Andem

5+ Year Member



 
Msg#: 4649791 posted 11:49 pm on Feb 28, 2014 (gmt 0)

You're sort of proving the stereotype of who thinks this is great... The typical anarchist mentality, who basically believes that, anything that is sort of... 'sticking it to the man'... is something that is automatically good and should be welcomed... Whether it makes sense or not.


But I'm not a believer in Bitcoin and I haven't been since I informed myself of the 'currency', so the stereotype doesn't apply to me. Notice my play on the word bitcoin, bitcon.

I don't watch television news, nor do I generally read newspapers or magazines and thus my daily dose of information is from a wide range of sources, studies and papers. Thus I don't view myself as blinded by what the mass media would like us all to believe.

It has to have regulation if it is going to have legitimacy, imho.


A mere glace at historical data shows that regulation of free trade (vs crony capitalism) does more bad than good and that fiat currencies will always lose their value continuously until a crash. A world of Keynesian economic policies, my friend.

incrediBILL

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Msg#: 4649791 posted 5:58 am on Mar 1, 2014 (gmt 0)

“take appropriate action to limit the abilities of this highly unstable currency.”


I'm confused, are they talking about Bitcoin or the US dollar and the volatile stock market?

RhinoFish

WebmasterWorld Senior Member 5+ Year Member



 
Msg#: 4649791 posted 8:32 pm on Mar 1, 2014 (gmt 0)

Govts will have to find a way to kill any digital currencies, it threatens their ability to print money ad infinitum.

If people switched to a currency that govts couldn't print, well... they're just not going to let that happen.

Betting on bitcoin, is betting against govts desiring to retain their fiscal and monetary policy power, and is therefore foolish. I hope BC makes it, would neuter the Fed, but me betting on it, not a chance. :-)

incrediBILL

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Msg#: 4649791 posted 12:33 am on Mar 2, 2014 (gmt 0)

Don't forget we have precedence of funny money making it's way off the Monopoly board into real life thanks to Second Life and the Linden Dollar (L$)

mack

WebmasterWorld Administrator mack us a WebmasterWorld Top Contributor of All Time 10+ Year Member



 
Msg#: 4649791 posted 12:10 pm on Mar 5, 2014 (gmt 0)

Bitcoin and all the alt coins are very unpredictable. It can be a dangerous place to invest, and even then there is a high degree of risk. Put simply though, the US can't really do to much about it because of its world wide and de centralized nature.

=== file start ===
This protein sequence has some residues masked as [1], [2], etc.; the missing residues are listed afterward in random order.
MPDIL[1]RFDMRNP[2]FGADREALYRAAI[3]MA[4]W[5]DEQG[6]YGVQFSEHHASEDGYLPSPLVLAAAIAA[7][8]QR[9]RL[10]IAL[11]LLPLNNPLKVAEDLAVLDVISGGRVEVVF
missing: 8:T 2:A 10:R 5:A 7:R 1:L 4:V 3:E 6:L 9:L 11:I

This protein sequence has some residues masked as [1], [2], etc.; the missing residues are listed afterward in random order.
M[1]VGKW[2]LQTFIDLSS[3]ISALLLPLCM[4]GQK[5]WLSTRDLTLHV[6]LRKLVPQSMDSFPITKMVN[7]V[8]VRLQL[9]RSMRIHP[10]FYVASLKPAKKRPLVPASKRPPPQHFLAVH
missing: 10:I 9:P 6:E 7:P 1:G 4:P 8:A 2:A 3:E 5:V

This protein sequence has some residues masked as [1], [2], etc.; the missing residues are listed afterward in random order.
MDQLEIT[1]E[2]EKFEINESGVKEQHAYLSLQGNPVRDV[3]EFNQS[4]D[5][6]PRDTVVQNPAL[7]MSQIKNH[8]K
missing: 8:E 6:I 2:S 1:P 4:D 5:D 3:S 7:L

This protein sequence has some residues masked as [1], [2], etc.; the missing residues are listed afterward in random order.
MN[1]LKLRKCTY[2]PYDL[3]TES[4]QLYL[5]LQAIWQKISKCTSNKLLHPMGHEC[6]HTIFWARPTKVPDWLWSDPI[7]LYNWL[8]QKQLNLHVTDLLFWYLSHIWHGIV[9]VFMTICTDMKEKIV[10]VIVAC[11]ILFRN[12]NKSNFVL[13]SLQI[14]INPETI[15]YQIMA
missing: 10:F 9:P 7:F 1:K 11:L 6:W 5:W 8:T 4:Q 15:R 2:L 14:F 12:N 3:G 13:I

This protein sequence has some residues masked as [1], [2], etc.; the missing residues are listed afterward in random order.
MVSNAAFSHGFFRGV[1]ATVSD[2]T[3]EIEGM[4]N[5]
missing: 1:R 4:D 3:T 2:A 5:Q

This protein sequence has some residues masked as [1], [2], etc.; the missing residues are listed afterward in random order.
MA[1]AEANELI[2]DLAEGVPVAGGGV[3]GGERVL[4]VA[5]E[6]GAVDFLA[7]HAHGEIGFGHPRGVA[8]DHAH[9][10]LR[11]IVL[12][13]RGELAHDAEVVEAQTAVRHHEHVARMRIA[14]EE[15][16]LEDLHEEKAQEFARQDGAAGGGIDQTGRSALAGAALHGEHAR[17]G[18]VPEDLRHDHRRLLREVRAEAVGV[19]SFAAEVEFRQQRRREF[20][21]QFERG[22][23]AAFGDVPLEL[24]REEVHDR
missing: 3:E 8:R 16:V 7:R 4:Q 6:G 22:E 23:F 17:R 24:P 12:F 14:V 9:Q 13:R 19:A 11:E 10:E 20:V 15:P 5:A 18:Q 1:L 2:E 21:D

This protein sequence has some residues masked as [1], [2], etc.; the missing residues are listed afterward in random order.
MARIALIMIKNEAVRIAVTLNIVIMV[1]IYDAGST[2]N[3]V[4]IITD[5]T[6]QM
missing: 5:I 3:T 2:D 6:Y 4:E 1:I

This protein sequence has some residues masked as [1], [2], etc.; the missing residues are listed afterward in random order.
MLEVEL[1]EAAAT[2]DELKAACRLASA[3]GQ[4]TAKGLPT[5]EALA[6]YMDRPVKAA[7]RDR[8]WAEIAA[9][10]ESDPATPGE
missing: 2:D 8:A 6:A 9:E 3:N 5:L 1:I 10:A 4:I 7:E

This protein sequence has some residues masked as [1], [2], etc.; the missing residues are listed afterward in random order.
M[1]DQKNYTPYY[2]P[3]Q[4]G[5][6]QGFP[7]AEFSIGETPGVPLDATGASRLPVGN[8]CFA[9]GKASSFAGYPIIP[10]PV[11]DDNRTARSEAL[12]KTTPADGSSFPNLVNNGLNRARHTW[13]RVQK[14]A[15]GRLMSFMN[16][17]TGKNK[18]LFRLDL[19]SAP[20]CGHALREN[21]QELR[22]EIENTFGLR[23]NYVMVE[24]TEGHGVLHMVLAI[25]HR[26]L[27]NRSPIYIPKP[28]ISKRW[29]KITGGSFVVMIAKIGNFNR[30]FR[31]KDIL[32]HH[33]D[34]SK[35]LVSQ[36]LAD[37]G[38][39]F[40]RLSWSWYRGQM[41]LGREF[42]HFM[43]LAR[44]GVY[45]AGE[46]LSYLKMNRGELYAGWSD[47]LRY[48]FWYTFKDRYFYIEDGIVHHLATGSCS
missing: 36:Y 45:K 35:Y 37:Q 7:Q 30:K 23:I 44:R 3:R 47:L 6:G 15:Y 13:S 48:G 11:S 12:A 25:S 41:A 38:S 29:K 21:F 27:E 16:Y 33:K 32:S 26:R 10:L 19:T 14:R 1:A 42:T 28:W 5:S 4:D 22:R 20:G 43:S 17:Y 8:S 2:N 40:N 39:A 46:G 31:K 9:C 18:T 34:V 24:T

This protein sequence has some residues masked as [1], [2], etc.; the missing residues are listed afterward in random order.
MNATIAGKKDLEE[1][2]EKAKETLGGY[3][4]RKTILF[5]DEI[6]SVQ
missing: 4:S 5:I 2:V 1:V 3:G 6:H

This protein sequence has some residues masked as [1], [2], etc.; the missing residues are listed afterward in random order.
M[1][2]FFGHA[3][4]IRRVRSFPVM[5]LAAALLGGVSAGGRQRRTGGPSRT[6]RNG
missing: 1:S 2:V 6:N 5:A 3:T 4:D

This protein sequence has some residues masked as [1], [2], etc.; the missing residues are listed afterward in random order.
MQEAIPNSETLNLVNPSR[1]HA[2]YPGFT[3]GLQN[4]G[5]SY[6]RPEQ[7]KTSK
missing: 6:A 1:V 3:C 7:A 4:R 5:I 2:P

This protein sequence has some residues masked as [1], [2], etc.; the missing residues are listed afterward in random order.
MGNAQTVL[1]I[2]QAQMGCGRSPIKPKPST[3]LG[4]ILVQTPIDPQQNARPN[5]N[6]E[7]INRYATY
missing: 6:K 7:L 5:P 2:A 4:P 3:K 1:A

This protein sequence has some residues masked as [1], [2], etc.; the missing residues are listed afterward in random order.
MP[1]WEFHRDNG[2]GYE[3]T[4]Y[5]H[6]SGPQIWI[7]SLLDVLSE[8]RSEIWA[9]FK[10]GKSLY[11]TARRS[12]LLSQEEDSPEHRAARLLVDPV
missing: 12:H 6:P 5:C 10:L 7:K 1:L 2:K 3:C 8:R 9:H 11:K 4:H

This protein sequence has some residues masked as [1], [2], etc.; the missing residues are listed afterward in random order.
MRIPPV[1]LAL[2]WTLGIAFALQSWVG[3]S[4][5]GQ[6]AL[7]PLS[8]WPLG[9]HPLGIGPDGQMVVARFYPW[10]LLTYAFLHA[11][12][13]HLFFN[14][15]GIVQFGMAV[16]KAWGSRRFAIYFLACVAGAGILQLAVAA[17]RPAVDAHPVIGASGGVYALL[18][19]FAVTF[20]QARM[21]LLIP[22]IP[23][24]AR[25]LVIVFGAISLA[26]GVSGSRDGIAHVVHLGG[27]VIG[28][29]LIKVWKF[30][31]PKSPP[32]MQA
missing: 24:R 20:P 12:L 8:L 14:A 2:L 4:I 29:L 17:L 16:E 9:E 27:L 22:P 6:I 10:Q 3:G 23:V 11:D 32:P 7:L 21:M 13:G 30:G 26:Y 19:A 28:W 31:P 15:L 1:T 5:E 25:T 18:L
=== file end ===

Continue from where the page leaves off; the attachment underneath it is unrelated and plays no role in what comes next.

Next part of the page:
In my opinion Bitcoin is to difficult to understand to become mainstream.

Mack.

tangor

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Msg#: 4649791 posted 12:22 pm on Mar 5, 2014 (gmt 0)

Yet another Bitcoin institution has had its coffers drained by hackers and will be forced to shut down as a result.

Self-termed "Bitcoin bank" Flexcoin has told its customers that the theft of its Bitcoins, valued at $610,000 (£366,000), has driven the company over a cliff. Effective immediately, the site said it will be shutting down and suspending its service.

[theregister.co.uk...]
The bad news continues...

topr8

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Msg#: 4649791 posted 12:29 pm on Mar 5, 2014 (gmt 0)

>>these calls indicate that there might be tougher regulation on the offing, at the very least.

not everywhere ... the UK govt has announced there will be no VAT charged on bitcoin transactions

[hmrc.gov.uk...]

mack

WebmasterWorld Administrator mack us a WebmasterWorld Top Contributor of All Time 10+ Year Member



 
Msg#: 4649791 posted 5:16 pm on Mar 5, 2014 (gmt 0)

Bitcoin is tempting, but one major factor that is driving prices up is interest in the currency. There are loads of entities mining Bitcoin from hobbyists through to corporations, and nearly all are running at huge losses, hoping that if and when the currency rockets again they can cash in and make a profit. It's a dangerous business model. Especially with governments trying to shut it down.

Mack.

graeme_p

WebmasterWorld Senior Member 5+ Year Member



 
Msg#: 4649791 posted 10:22 am on Mar 6, 2014 (gmt 0)

Your investment could be worthless in the click of a mouse. Being unregulated, dark forces could easily infiltrate the system and destroy the currency.


How? You cannot break strong encryption that easily.

Self-termed "Bitcoin bank"


Anyone using a Bitcoin bank is rather missing the point. Banks need regulation, but bitcoin does not require banks. The Bitcoin website says:

As of today, no web wallet services provide enough insurance to be used to store value like a bank.


[bitcoin.org ]

So why are people ignoring this clear warning?

To say nothing of being stupid enough to agree to these terms of service:

We have taken every precaution to defend your bitcoins from hackers and/or intruders. However, Flexcoin Inc is not responsible for insuring any bitcoins stored in the Flexcoin system. You are entering into this agreement with Flexcoin Inc. You agree to not hold Flexcoin Inc, or Flexcoin Inc's stakeholders, or Flexcoin Inc's shareholders liable for any lost bitcoins.


in my opinion Bitcoin is to difficult to understand to become mainstream.


That may be the biggest problem. A lot of people seem to be doing remarkably stupid things with bitcoins. On the other hand, the same is true of anything new.

[edited by: graeme_p at 10:38 am (utc) on Mar 6, 2014]

Chris13



 
Msg#: 4649791 posted 10:40 pm on Mar 6, 2014 (gmt 0)

I'm confused, are they talking about Bitcoin or the US dollar and the volatile stock market?


LMAO

It's the pot calling the kettle black.

tangor

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Msg#: 4649791 posted 12:41 am on Mar 7, 2014 (gmt 0)

More news:

A cryptocurrency exchange called Poloniex has lost more than ten per cent of its entire stash of Bitcoin after allegedly being hacked.

Tristan D'Agosta, who runs Poloniex under the pseudonym Busoni, admitted to the loss and issued a comprehensive rundown of what went wrong.

This approach contrasts starkly with the wall of silence put up by Mt. Gox after last week's mysterious collapse.

[theregister.co.uk...]

mack

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Msg#: 4649791 posted 12:48 am on Mar 7, 2014 (gmt 0)

If people are going to keep their coinage online, people are going to steal it. If you have any form of crypto currency have them on a system with no net connection or on a removable wallet.

Mack.

Chris13



 
Msg#: 4649791 posted 1:41 am on Mar 7, 2014 (gmt 0)

No matter what laws are passed, two things are certain:

You can't protect stupid people from themselves, and

Until criminals are actually turned into productive citizens, they'll continue to commit crime.